Intel Westmere Spotted
Intel's six-core Xeon processor, known as Westmere, has been seen in a leak of an engineering sample today [caution: may not be safe for work). Still identified as a mainstream Core i7 chip by software, the Xeon W5590 example runs at a relatively low 2.4GHz clock speed but has 12MB of Level 3 cache shared between all cores and 256KB of Level 2 cache for each core. With Hyperthreading, which runs up to two program threads on a single core, the system shows as many as 12 effective cores.
Intel Westmere Details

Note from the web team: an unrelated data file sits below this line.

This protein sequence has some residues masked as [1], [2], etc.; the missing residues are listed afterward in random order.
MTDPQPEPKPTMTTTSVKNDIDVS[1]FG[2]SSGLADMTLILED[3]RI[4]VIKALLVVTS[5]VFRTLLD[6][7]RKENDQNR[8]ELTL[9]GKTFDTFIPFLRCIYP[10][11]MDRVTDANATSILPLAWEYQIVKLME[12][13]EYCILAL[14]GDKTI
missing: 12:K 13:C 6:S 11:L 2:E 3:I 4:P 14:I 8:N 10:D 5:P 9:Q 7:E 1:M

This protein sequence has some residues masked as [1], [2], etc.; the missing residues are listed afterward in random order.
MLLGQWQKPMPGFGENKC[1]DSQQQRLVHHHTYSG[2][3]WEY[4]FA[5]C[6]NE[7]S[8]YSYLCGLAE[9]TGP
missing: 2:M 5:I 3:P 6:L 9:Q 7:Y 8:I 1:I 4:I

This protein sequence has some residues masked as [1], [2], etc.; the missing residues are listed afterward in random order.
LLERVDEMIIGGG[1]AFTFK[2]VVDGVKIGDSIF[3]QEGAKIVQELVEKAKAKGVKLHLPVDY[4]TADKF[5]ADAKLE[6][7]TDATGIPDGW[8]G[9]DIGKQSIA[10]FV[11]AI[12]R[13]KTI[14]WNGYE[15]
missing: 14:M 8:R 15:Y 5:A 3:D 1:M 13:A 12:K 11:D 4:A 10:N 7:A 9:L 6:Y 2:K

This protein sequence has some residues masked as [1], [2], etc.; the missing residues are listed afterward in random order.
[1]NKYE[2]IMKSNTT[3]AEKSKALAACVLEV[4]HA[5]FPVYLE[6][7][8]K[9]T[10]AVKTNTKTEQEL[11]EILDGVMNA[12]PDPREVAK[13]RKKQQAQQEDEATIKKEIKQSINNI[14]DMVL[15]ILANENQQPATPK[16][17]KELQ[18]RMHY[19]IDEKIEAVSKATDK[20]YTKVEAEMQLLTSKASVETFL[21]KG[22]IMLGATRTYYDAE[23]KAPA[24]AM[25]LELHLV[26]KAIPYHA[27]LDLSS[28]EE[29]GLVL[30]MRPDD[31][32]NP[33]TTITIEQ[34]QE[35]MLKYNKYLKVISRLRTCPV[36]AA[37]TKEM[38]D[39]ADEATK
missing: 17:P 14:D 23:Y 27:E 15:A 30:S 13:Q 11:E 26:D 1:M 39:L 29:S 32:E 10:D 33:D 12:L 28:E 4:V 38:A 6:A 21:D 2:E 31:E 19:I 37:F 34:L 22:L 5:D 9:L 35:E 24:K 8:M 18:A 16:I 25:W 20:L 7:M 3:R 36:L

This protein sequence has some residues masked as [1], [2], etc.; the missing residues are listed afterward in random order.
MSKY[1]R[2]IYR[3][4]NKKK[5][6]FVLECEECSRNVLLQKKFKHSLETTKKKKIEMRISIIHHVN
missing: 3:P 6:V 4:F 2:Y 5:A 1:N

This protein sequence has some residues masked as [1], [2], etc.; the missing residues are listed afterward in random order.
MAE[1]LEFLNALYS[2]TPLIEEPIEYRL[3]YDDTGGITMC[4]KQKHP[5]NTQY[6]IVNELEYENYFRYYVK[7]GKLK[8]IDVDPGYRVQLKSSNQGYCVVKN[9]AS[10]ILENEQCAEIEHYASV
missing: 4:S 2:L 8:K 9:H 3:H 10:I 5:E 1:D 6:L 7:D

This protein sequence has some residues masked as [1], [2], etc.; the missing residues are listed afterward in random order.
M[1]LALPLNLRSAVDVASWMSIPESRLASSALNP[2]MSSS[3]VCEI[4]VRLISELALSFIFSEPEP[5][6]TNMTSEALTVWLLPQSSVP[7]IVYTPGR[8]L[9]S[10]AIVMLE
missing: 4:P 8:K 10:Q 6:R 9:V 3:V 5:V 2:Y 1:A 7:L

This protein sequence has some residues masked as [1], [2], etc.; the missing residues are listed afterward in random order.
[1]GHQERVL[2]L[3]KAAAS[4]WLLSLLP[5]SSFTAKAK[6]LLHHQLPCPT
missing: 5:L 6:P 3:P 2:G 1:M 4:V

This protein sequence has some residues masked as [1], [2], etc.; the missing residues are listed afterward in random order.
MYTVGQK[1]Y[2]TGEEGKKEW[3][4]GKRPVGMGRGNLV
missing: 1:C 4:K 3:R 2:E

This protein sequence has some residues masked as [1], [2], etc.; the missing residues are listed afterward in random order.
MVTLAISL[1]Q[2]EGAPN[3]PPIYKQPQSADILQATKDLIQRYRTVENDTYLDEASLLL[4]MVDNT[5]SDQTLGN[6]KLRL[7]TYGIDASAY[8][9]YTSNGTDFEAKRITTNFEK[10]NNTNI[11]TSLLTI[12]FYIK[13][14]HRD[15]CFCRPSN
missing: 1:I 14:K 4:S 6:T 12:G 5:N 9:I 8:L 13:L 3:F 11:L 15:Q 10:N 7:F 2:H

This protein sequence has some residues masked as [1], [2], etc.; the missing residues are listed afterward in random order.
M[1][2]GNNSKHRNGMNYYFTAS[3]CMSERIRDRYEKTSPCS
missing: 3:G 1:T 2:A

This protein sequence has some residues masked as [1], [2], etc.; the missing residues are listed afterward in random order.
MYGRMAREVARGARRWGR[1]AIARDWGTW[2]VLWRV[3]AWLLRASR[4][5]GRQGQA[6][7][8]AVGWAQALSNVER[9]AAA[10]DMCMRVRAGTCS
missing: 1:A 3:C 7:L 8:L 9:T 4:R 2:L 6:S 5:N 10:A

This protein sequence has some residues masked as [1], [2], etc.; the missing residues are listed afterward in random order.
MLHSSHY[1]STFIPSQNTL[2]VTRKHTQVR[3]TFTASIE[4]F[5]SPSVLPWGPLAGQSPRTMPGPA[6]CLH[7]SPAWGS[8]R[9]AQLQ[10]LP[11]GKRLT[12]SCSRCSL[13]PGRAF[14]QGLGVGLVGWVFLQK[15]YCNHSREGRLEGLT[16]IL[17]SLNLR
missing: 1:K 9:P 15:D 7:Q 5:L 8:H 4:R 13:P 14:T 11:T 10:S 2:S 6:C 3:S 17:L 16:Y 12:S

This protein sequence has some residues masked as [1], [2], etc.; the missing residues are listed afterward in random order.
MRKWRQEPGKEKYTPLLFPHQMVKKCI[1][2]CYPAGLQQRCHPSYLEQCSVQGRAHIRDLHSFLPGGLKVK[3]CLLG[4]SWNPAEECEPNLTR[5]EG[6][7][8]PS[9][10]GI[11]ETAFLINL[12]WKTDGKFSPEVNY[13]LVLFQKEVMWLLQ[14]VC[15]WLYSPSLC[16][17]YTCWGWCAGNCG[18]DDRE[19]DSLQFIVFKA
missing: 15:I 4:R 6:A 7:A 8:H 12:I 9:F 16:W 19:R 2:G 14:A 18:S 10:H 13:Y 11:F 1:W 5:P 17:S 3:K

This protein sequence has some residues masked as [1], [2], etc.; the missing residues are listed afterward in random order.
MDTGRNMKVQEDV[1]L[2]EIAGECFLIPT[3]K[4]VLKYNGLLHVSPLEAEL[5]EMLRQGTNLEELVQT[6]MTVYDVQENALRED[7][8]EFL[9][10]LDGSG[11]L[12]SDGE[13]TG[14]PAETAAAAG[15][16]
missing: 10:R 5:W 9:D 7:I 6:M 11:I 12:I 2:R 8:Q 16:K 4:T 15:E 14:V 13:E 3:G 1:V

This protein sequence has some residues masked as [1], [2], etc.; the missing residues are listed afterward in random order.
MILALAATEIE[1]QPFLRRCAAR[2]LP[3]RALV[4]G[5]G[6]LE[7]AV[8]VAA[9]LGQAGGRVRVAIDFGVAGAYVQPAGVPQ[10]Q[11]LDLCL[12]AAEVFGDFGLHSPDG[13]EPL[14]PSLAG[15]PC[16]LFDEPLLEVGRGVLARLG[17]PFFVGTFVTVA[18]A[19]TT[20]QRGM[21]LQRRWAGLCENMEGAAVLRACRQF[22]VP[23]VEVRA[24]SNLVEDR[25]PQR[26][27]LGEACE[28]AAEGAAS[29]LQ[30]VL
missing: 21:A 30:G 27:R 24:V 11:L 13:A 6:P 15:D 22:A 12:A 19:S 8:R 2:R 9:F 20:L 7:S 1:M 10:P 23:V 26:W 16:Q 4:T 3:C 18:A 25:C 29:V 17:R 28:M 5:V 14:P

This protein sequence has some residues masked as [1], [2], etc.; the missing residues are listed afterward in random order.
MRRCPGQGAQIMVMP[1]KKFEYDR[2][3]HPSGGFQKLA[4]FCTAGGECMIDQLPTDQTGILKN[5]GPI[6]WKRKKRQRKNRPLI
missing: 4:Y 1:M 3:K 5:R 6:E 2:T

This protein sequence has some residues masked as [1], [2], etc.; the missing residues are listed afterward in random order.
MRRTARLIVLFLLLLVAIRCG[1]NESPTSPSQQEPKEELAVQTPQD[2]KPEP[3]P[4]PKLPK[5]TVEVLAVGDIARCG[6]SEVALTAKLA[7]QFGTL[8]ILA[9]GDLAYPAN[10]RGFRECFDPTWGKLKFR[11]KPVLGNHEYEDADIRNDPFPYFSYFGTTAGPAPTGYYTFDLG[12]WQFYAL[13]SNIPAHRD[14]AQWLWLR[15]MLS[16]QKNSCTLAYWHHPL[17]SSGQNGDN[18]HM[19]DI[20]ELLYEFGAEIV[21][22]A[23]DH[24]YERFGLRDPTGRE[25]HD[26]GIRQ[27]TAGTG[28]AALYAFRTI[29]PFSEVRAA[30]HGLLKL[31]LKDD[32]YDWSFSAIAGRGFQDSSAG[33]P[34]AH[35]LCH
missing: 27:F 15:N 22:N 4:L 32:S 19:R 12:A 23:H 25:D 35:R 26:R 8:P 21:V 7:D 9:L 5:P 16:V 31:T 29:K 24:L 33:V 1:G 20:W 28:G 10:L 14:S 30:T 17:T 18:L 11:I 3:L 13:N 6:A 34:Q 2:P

Intel at the International Solid-State Circuits Conference today provided some of the first concrete details of Westmere, the codename for its 32 nanometer processor family. The design is primarily a smaller, more efficient adaptation of the Nehalem architecture in the Core i7 but, in the dual-core desktop (Clarkdale) and notebook (Arrandale) offerings, will include both a two-channel DDR3 memory interface and an integrated but switchable graphics core. Like NVIDIA's Hybrid SLI mode or AMD's Hybrid CrossFire, the technology will let systems with dedicated graphics chipsets revert to Intel's own core in low-demand situations or when on battery.